Monday, October 7, 2013

A lesson in civility and careful analysis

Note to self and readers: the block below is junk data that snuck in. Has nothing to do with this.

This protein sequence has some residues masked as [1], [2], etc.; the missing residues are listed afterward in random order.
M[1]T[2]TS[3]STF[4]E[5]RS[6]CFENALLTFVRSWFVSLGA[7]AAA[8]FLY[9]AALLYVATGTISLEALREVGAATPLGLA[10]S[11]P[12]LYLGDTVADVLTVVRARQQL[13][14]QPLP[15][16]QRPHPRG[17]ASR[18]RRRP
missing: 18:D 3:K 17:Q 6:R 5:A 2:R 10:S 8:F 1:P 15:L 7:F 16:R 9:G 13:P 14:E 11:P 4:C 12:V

A recent Sixth Circuit case, Bennett v. State Farm Mutual Automobile Insurance Co., emphasizes the importance of both civility and careful analysis. A plaintiff in an insurance case made the unusual argument that when she was thrown on the hood of a car, she was its “occupant,” and she was therefore entitled to her medical expenses. The insurance company’s brief called that argument “ridiculous.” The Sixth Circuit pointed out three reasons not to use such extreme language: common civility, the probability that the statement will alienate the reader, and the persuasiveness of simply laying out the facts for the reader to evaluate. But in Bennett, the most important reason was that the plaintiff’s argument was correct. The insurance policy explicitly defined—“in primary colors”—occupant as someone “in, on, entering or alighting from” the vehicle. Careful analysis of that language might have led State Farm's counsel to be more temperate.


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